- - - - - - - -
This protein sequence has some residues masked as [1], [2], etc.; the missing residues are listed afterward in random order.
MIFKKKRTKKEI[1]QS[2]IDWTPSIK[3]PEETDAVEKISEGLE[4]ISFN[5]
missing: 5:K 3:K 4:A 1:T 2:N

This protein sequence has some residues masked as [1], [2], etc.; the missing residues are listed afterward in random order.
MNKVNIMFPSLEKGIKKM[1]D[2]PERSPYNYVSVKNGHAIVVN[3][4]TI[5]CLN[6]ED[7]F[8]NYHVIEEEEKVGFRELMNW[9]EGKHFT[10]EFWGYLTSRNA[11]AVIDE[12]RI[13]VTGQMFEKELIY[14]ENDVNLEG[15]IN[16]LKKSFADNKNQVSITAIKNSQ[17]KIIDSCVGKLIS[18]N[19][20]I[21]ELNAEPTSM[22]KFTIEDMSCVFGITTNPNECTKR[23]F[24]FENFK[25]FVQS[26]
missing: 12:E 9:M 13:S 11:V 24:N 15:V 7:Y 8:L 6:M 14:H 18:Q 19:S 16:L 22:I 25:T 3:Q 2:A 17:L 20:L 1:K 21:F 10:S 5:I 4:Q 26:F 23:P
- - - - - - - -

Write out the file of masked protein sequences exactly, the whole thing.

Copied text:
This protein sequence has some residues masked as [1], [2], etc.; the missing residues are listed afterward in random order.
MIFKKKRTKKEI[1]QS[2]IDWTPSIK[3]PEETDAVEKISEGLE[4]ISFN[5]
missing: 5:K 3:K 4:A 1:T 2:N

This protein sequence has some residues masked as [1], [2], etc.; the missing residues are listed afterward in random order.
MNKVNIMFPSLEKGIKKM[1]D[2]PERSPYNYVSVKNGHAIVVN[3][4]TI[5]CLN[6]ED[7]F[8]NYHVIEEEEKVGFRELMNW[9]EGKHFT[10]EFWGYLTSRNA[11]AVIDE[12]RI[13]VTGQMFEKELIY[14]ENDVNLEG[15]IN[16]LKKSFADNKNQVSITAIKNSQ[17]KIIDSCVGKLIS[18]N[19][20]I[21]ELNAEPTSM[22]KFTIEDMSCVFGITTNPNECTKR[23]F[24]FENFK[25]FVQS[26]
missing: 12:E 9:M 13:S 11:V 24:N 15:V 7:Y 8:L 6:M 14:H 18:Q 19:S 16:L 22:I 25:T 3:Q 2:A 17:L 20:L 1:K 21:F 10:S 5:I 4:Q 26:F 23:P